In this case a bi-valve. Shells are made up of calcium carbonate. They need a neutral water environment to grow and survive. But like so many problems we cause, we are damaging the oceans. The seas are slowly acidifying them. The oceans are now weakly acidic which is slowly affecting the growth of shells and corals. They cannot lay down the material they are made of as easily in the current environment. If things get worse we could lose many of these beautiful creatures (yes they are animal not plant life).
More to work on in the coming decade. If we don’t a large number of animals that eat shellfish may be affected. We really do have to think about it.
by duplicating and mirroring a photo of a North Wales beach I took on Christmas day I came up with this surreal image. Hope you like it.
Cold, wet and windy. But Prestatyn beach this morning was also clean and sandy. The rain showers blew over and although the sun didn’t shine it did try and break through the clouds.
The seahorse is something I drew on the spur of the moment. I usually try and draw a running horse, but this one wanted to be wrapped in mystery, my hubby called it a Merhorse.
Mooching round Morecambe. The B&B we are at is very friendly and if anyone is disturbing the other guests it’s probably us. My hubby decided to explore the ‘sands’ on the beach tonight, but got stuck in the mud instead. He’s cleaned his sandals in the shower while I cleaned up all the mud he’d walked into the bedroom carpet! I dare not look outside at the stairs. For that reason I’m not naming the place here although I would call it excellent on trip advisor.
It’s been a long drive and a long day. So rather than doing my usual thing of blogging into the night I’m going to listen to the sound of the traffic driving past…. My hubby coughing because he’s got a bit of a chest infection and the noise of people going home late from the pub. Hope I sleep better than last night, it was 4.30am before I fell asleep….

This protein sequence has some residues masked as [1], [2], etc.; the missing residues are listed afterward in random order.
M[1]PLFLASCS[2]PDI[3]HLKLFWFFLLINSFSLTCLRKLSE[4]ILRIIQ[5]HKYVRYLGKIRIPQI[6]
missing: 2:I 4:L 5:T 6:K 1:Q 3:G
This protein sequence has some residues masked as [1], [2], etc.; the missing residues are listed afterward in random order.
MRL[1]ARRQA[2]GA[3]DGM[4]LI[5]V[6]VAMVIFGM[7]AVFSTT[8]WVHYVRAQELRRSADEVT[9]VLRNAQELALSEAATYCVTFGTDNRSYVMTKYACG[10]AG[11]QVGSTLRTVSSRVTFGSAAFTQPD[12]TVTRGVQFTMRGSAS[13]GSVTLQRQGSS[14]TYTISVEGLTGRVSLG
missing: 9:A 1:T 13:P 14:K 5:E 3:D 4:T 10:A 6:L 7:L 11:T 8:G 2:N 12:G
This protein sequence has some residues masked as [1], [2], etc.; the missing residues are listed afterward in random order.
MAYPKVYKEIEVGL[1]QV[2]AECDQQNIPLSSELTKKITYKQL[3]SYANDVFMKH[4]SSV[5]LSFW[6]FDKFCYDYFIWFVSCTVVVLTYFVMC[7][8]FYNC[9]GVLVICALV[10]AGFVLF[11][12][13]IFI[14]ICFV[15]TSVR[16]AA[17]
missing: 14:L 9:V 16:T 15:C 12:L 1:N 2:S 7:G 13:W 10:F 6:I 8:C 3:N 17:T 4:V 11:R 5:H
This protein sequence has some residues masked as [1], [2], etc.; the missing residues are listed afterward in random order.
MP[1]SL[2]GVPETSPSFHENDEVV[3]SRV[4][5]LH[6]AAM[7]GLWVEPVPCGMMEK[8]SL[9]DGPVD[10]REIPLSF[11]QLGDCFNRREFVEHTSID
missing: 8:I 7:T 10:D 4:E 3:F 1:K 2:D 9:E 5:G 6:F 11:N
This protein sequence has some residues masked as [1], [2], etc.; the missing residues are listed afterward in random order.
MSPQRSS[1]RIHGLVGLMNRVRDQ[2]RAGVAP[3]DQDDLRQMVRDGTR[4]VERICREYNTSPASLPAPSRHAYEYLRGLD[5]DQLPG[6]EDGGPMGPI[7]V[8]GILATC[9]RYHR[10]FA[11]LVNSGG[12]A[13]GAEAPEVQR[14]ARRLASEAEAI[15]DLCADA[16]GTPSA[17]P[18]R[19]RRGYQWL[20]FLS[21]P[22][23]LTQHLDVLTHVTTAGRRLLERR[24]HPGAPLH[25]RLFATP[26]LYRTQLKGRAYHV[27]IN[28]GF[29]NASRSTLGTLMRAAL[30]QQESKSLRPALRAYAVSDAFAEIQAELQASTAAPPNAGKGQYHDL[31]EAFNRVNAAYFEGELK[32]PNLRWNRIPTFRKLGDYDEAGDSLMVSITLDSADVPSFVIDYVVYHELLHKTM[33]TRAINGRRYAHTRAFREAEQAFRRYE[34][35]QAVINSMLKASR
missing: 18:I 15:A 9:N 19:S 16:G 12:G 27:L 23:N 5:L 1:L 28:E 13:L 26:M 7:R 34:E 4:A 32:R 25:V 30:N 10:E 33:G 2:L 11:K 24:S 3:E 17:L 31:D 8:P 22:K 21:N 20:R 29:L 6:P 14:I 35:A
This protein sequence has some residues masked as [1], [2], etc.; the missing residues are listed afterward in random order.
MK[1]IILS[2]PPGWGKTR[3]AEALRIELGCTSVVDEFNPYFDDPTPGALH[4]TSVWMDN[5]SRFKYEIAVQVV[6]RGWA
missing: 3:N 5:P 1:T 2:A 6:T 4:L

Sue Vincent’s challenge.
The clarity of my memory was funny, it came and went, but I felt certain that I had been on this beach, in this bay, before.
Perhaps it was the scent of the sea, seaweed, and the aromatic plants on the shore that took me back. Or the azure water, the sandy beach or the dark craggy rocks that caught in the folds of my memory.
Yes, the island in the far distance, in my memory I clearly saw a lighthouse there. Not visible here, but as you sailed out beyond the headland it would come into view, built of the hard stone that makes up the coast. On stormy nights it saved many a sailor, and its booming voice could be heard on foggy days and nights.
Now I remember with clarity why I was there. There is a cave just beyond the tideline. I’d been snorkeling in the bay and found a small chest, iron clad and rusted shut. The cave had seemed a good place to hide it. I was only eleven and it was exciting to hide a treasure chest. Plus my brother would have claimed it if I’d shown it him.
Now it was thirty years later, was it still there?
The dubloons had bought me my yatch. Now I am free to visit the bay any time I want.
An old watercolour of Bovisand Bay. Choppy waters, Devon coast near Plymouth. Cornwall in the distance. Thus is where I want to be. Staring out at sunshine or showers, paddling in the water or splashing about further out. Looking at the plants and animals in the countryside around the bay.
The rocks on the left hand side are where local youths “tombstone” or jump off the top into the bay when the tide is in. Round the headland is another part of the bay. A woman died trying to swim round to it several years ago. There are shops and bungalows High up on the cliffs in the other part of the bay, but the last time we went the carpark above it was partly fenced off due to the cliff collapsing. With more storms and bad weather it is possible that costal erosion will increase and many costal properties and land will be lost to the seas.
Sunny day, top of the steps, Rhyl.
Over beyond this wall is my sea, the one I remember as a child, the one we visited on steam trains when I was very young.
Out beyond this wall the beach is flat and spreads far out. The sand is yellow and ochre. There are ridged ripples in the sand caused by the waves. Lines of groynes (posts with flat planks in between) hold back the waves and stop the long shore drift washing the sand away. New sea defences have been built to try and prevent flooding during storms. In summer planes fly over for Rhyl air show. Thousands of people arrive in mid summer like a migrating flock of starlings to see the show. Then disappear as quickly. Sometimes the days are wet and windy, other times the sun beats down and uv rays and ozone help burn your skin.
This old lamp post was once lit with gas. Now it’s rusting in the salt air. It looks like it was highly decorated in years gone by. Rhyl itself sometimes feels like time is leaving it behind. There are attempts to restore its faded glory though. If you want to see the sea its worth a visit. Just follow the A55 road North West of Chester and on into Wales.